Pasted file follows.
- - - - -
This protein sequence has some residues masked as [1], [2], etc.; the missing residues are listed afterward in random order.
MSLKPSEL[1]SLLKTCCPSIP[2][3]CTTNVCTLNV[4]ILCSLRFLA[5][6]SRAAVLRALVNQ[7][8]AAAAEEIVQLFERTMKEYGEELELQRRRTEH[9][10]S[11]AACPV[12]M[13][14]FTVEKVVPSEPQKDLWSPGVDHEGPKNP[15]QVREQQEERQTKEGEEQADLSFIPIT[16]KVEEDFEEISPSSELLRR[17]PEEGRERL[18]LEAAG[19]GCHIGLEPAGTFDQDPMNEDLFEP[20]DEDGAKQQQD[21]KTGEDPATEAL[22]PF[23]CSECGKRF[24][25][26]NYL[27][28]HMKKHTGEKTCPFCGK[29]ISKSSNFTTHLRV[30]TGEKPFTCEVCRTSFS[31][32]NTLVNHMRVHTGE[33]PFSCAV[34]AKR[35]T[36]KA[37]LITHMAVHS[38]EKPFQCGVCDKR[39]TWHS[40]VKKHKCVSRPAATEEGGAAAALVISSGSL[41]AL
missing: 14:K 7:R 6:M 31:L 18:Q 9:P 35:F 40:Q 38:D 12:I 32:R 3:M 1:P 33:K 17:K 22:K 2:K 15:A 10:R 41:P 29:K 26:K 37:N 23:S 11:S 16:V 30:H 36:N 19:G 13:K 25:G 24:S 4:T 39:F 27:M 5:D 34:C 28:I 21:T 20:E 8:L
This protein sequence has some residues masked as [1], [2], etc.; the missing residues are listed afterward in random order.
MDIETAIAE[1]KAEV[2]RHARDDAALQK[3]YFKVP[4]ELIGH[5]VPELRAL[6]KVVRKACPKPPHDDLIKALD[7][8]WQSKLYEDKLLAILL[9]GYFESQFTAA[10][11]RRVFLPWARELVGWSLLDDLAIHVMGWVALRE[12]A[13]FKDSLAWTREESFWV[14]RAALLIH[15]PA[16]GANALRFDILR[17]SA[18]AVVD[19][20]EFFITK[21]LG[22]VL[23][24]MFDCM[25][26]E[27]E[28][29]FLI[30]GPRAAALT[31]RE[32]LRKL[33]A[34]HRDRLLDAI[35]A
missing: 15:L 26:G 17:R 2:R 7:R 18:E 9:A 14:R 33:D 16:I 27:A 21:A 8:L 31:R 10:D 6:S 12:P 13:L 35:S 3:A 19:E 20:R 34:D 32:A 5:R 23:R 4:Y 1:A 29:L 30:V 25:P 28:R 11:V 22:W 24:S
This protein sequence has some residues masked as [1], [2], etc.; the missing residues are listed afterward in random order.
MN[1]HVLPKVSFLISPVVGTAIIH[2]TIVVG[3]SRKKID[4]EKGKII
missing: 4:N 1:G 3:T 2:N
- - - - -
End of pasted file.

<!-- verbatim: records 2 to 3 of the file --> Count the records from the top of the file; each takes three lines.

This protein sequence has some residues masked as [1], [2], etc.; the missing residues are listed afterward in random order.
MDIETAIAE[1]KAEV[2]RHARDDAALQK[3]YFKVP[4]ELIGH[5]VPELRAL[6]KVVRKACPKPPHDDLIKALD[7][8]WQSKLYEDKLLAILL[9]GYFESQFTAA[10][11]RRVFLPWARELVGWSLLDDLAIHVMGWVALRE[12]A[13]FKDSLAWTREESFWV[14]RAALLIH[15]PA[16]GANALRFDILR[17]SA[18]AVVD[19][20]EFFITK[21]LG[22]VL[23][24]MFDCM[25][26]E[27]E[28][29]FLI[30]GPRAAALT[31]RE[32]LRKL[33]A[34]HRDRLLDAI[35]A
missing: 15:L 26:G 17:R 2:R 7:R 18:E 9:A 14:R 33:D 16:I 27:A 21:A 8:L 31:R 10:D 6:S 12:P 13:L 35:S 3:A 19:E 20:R 34:D 32:A 5:R 23:R 4:Y 1:A 29:L 30:V 25:P 28:R 11:V 22:W 24:S
This protein sequence has some residues masked as [1], [2], etc.; the missing residues are listed afterward in random order.
MN[1]HVLPKVSFLISPVVGTAIIH[2]TIVVG[3]SRKKID[4]EKGKII
missing: 4:N 1:G 3:T 2:N